Editorials

Long term nursing: social care or health care?

BMJ 2000; 320 doi: https://doi.org/10.1136/bmj.320.7226.5 (Published 01 January 2000) Cite this as: BMJ 2000;320:5

Judgment clarified the law but did not remedy its unfairness

  1. Andrea Loux, senior research fellow, constitution unit,
  2. Susan Kerrison, Rubins research fellow, health policy and health services research unit,
  3. Allyson M Pollock, professor, health policy and health services research unit
  1. School of Public Policy, University College London, London WC1E 6BT

    The Court of Appeal last year lent support to the Royal Commission on Long Term Care in a case that marked a watershed in the politics of long term care in Britain. The Department of Heath guidance that followed the judgment is a partial retreat from three decades of policy which has seen responsibility for funding long term care shift from the NHS to individuals and local authorities.

    The landmark case was brought by Pamela Coughlan, who sought judicial review of a health authority's decision to close the NHS home, Mardon House, where she had been promised “a home for life.” Ms Coughlan, rendered quadriplegic in a road accident in 1971, won at both the High Court and the Court of Appeal. The health authority was forced to make good its promise, and the court upheld Ms Coughlan's right under article 8 of the European Convention of Human Rights to respect for her home.1 In the High Court the judge went further and declared that nursing is “health care” and can never be “social care.”2 The effect of that judgment would have been to make the NHS responsible once more for long term nursing care and the extra costs of some 200 000 residents whose nursing home places are funded by the local authority, the Department of Social Security, or private payers.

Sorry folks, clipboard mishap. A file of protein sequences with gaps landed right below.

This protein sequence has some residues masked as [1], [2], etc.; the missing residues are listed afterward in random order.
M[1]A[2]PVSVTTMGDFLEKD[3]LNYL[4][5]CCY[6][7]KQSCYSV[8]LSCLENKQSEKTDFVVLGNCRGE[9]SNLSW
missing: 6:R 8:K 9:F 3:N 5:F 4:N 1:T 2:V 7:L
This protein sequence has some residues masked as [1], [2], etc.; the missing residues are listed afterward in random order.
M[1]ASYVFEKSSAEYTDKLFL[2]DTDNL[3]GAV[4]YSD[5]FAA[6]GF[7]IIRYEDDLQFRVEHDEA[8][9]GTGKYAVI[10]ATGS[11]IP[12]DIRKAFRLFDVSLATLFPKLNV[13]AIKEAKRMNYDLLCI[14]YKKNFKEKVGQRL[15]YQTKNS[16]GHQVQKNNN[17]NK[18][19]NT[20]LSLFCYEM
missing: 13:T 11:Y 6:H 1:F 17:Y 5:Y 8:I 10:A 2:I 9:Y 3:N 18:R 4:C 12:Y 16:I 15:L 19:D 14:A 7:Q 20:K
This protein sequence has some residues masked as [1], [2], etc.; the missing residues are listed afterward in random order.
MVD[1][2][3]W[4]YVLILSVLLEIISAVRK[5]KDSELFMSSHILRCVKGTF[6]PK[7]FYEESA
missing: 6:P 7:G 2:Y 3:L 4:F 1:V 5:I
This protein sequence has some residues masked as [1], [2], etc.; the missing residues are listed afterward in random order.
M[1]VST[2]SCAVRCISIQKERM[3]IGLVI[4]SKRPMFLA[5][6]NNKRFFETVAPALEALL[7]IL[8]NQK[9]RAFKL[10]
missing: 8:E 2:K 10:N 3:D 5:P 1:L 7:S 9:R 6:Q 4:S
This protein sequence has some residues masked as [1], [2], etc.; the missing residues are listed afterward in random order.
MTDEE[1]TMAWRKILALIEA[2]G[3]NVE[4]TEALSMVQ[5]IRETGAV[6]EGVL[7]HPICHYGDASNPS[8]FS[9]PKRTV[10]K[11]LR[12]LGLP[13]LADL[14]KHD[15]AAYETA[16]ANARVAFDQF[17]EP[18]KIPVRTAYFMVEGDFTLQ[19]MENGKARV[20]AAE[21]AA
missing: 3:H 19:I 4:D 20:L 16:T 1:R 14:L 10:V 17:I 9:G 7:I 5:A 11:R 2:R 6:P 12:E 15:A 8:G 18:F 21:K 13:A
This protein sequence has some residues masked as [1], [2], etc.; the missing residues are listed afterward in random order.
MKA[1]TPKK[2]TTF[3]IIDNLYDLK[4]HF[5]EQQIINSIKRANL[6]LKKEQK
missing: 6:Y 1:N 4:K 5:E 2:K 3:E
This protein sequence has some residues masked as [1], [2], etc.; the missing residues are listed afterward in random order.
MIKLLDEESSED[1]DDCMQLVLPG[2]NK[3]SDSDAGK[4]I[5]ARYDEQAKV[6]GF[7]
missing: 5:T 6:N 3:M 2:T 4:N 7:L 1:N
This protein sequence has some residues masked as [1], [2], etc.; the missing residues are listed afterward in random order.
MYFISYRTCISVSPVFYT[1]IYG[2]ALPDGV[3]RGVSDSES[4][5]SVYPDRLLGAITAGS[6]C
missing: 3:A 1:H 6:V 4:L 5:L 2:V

The critical issue for the Court of Appeal was whether …

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